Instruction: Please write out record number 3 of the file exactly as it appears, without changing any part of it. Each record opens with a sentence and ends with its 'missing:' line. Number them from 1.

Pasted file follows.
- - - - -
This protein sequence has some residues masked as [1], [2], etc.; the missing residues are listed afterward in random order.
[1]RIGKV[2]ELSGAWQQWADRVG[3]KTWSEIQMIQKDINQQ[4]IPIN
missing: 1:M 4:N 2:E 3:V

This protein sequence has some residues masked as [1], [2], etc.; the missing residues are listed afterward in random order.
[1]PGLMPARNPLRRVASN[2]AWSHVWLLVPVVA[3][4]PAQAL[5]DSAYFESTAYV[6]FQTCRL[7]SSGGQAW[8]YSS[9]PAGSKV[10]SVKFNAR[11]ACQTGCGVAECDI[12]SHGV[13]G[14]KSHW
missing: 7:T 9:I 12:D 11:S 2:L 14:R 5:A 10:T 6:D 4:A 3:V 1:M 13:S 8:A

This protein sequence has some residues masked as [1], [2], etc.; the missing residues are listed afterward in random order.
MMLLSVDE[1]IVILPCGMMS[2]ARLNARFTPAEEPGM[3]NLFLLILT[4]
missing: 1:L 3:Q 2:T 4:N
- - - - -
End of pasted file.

This protein sequence has some residues masked as [1], [2], etc.; the missing residues are listed afterward in random order.
MMLLSVDE[1]IVILPCGMMS[2]ARLNARFTPAEEPGM[3]NLFLLILT[4]
missing: 1:L 3:Q 2:T 4:N